In today’s post I am sharing a portrait order that I have just completed. This was an afternoon portrait in a local park. Afternoon is often a nice time to shoot younger families, as a shoot time after nap-time can provide for happy, rested children with smiles.
The parents wanted a relaxed session with images that were informal. They wanted to capture their kids “being kids”.
These images will definitely bring back memories of giggles, smiles and cuddles in the years to come.
Tonight was another great opportunity for food photography as we decided to make maki. This gave me the opportunity to again tweak the high-key lighting and I am pretty happy with how it is successful with a variety of dishes.
We are newbies at maki-making, this is actually only our second attempt ever; we still have a lot to learn. Tonight we did a cucumber maki and a salmon and mango maki. We may still have a way to go on the “pretty” front, but at least it was yummy.
Interestingly, our children love maki, even our two-year old. They aren’t exactly of the “Hamburger Helper” mindset, which is pretty great when you are their parents…..but it does mean we have to fight our 10-year-old for our fair share as he goes insane over any type of Japanese food.
The one bonus of making maki at home is that there is no fake grass adorning the food. Our children fight over who gets the fake grass. I have no idea what they plan to do with it, but for some reason it is this precious treasure.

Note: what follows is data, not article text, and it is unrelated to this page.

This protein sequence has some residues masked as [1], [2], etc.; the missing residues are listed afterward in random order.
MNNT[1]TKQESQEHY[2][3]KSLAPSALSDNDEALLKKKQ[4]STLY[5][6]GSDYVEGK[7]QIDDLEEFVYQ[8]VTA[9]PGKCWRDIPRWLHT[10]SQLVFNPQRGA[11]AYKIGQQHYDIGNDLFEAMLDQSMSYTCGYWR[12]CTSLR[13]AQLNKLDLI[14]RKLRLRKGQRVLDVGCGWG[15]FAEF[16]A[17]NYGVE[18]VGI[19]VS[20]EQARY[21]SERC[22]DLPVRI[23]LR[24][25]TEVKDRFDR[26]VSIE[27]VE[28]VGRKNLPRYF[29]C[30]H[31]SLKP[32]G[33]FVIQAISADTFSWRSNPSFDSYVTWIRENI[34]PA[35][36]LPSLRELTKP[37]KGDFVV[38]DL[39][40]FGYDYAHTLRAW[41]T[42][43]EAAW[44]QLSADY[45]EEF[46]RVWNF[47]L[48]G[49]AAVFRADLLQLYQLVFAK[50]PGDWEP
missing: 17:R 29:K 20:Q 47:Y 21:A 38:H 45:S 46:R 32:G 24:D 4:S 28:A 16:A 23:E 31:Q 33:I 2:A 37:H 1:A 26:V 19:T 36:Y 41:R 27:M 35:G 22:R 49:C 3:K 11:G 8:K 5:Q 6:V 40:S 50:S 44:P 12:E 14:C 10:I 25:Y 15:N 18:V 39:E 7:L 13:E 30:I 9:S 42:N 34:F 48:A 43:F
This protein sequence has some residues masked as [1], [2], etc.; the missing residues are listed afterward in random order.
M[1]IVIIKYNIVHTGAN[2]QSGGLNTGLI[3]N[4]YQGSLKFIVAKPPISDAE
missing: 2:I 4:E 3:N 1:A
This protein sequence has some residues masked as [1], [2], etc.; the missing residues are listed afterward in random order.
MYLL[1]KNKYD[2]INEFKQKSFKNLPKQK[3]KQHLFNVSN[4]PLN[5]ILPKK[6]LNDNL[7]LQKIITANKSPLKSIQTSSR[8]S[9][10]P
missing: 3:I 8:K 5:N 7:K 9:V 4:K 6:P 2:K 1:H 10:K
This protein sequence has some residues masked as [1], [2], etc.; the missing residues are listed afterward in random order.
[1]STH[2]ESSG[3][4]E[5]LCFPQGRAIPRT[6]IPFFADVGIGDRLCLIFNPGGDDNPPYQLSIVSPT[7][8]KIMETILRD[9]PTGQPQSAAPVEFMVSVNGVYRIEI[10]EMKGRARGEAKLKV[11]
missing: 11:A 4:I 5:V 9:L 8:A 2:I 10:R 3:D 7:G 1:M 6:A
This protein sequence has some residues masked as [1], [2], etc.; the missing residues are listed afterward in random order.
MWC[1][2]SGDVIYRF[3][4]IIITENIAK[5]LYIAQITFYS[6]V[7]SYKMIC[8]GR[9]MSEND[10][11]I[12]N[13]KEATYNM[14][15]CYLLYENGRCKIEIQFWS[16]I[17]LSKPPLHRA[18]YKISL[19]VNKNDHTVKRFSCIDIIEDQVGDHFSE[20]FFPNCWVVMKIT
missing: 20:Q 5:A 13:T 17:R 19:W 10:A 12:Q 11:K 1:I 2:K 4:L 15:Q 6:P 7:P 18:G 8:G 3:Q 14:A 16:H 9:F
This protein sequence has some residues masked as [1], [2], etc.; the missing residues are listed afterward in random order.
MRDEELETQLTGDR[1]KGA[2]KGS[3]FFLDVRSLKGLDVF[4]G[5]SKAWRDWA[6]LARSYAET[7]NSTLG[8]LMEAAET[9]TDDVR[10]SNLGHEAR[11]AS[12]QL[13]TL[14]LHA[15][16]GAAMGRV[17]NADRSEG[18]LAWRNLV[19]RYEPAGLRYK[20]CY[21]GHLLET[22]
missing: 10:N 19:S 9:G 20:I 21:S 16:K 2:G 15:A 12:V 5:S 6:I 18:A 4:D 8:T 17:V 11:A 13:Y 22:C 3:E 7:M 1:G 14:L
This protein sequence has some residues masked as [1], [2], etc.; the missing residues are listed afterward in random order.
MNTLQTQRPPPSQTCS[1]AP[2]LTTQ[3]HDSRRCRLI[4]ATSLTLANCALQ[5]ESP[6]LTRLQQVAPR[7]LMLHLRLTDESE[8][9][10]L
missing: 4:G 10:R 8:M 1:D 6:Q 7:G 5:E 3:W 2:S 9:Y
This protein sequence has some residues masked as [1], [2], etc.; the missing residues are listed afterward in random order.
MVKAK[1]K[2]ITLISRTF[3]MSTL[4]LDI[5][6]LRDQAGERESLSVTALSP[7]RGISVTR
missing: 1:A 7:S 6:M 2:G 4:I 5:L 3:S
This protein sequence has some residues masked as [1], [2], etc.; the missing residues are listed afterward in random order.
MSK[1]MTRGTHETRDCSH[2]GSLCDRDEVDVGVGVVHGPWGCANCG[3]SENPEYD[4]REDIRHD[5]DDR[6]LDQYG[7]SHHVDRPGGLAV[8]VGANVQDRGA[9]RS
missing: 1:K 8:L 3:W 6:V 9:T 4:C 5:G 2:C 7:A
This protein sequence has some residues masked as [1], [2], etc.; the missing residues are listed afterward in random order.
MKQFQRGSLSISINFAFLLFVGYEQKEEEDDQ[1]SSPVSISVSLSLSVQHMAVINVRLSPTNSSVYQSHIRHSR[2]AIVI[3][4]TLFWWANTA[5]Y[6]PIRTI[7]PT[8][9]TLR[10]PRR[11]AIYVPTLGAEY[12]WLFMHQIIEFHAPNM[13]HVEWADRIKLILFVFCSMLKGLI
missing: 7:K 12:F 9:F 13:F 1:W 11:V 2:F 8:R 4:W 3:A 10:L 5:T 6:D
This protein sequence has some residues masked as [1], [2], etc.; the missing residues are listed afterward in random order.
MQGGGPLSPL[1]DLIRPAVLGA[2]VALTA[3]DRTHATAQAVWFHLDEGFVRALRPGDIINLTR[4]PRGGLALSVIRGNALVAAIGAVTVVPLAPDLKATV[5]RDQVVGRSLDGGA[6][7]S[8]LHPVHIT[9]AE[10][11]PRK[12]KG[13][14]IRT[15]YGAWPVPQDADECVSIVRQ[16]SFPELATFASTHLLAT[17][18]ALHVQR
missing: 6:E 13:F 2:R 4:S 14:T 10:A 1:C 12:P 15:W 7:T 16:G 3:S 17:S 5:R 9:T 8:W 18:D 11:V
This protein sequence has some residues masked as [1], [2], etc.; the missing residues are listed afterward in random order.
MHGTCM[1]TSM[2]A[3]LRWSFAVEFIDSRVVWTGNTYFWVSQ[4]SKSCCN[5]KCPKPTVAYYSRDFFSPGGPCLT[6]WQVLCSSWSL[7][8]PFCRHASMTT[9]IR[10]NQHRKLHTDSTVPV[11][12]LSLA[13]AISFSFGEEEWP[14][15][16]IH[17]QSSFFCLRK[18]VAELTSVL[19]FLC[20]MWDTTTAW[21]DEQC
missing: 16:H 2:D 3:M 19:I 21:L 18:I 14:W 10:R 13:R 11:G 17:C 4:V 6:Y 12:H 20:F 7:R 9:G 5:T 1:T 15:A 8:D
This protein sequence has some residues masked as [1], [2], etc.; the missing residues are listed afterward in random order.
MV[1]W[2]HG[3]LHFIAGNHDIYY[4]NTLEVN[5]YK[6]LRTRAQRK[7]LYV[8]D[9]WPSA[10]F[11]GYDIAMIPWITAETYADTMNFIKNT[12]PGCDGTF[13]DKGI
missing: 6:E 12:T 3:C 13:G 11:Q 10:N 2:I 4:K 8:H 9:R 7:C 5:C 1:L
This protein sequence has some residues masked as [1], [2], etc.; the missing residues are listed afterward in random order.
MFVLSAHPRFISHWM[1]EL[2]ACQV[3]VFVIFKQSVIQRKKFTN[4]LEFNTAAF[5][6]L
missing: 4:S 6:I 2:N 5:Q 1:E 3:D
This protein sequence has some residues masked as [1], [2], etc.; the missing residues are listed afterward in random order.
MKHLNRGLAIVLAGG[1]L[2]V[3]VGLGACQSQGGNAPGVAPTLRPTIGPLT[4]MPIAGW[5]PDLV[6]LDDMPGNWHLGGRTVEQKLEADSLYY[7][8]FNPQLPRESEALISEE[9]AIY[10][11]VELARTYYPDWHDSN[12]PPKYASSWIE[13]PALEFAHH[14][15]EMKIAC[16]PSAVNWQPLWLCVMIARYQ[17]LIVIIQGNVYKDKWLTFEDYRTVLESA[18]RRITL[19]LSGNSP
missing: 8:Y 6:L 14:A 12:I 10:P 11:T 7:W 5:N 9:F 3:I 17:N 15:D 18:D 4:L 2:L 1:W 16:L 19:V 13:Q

Earlier this week I decided to tackle some previously dyed silk. I had originally dyed it with a project in mind, three pieces were even sewn together, but as I looked at the silk over the last few weeks it just looked weak to me. I didn’t want to abandon the project, or continue working with some really average looking fabric, so I decided to tackle the silk and see what happened.
The above piece is a bit over 3 feet long, it is actually 3 strips, originally dyed separately, then sewn together. The main problem with this piece was that the three strips looked too separate and just needed a little bit of unification. With this piece I rubbed frozen cranberries into a few spots then steamed the fabric and it created an interesting bleed over the original dyeing. I also did a random spattering of turmeric, then steamed the silk again, just to bring in a hint of yellow.
This piece of silk, when it was first dyed, had to be the ugliest and most depressing blue/purple/grey color I have ever seen. When I redyed it I chose to bundle it with tea, onion skins, whole frozen cranberries and turmeric….then did a little cranberry finger painting (or smushing) for good measure.
This piece of silk, originally dyed in strawberry, was rebundled with onion skins and then had cranberries smushed (technical term! LOL!) into the surface for a random patterning.
I am quite amused to look at the items used for coloring the fabric in this post. Almost all of the items used for dyeing have at one time or other completely wrecked one of my children’s pieces of clothing with a stain. I guess that is one way to know color will last, if stain remover and a washing machine can’t get rid of the color, the color is probably there to stay.
I have an upcoming food shoot and thought I would test drive the lighting in advance.
The shoot will be on location so the lighting had to be simple. The lighting also needed to be suited to a small space. In the end the most successful shots were high key with a slightly higher viewpoint.
I didn’t include a recipe this time as we just quickly put the pasties together. They simply consist of pie dough cut in a circle, filled with shredded cheddar cheese and carmelized onions, sealed then coated with egg wash, then baked. Yummy!